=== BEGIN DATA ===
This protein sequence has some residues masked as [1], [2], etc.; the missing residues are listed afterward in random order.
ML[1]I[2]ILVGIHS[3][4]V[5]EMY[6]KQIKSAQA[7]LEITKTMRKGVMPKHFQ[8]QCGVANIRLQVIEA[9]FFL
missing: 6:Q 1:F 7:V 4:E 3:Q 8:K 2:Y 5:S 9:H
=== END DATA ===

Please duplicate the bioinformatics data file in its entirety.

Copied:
This protein sequence has some residues masked as [1], [2], etc.; the missing residues are listed afterward in random order.
ML[1]I[2]ILVGIHS[3][4]V[5]EMY[6]KQIKSAQA[7]LEITKTMRKGVMPKHFQ[8]QCGVANIRLQVIEA[9]FFL
missing: 6:Q 1:F 7:V 4:E 3:Q 8:K 2:Y 5:S 9:H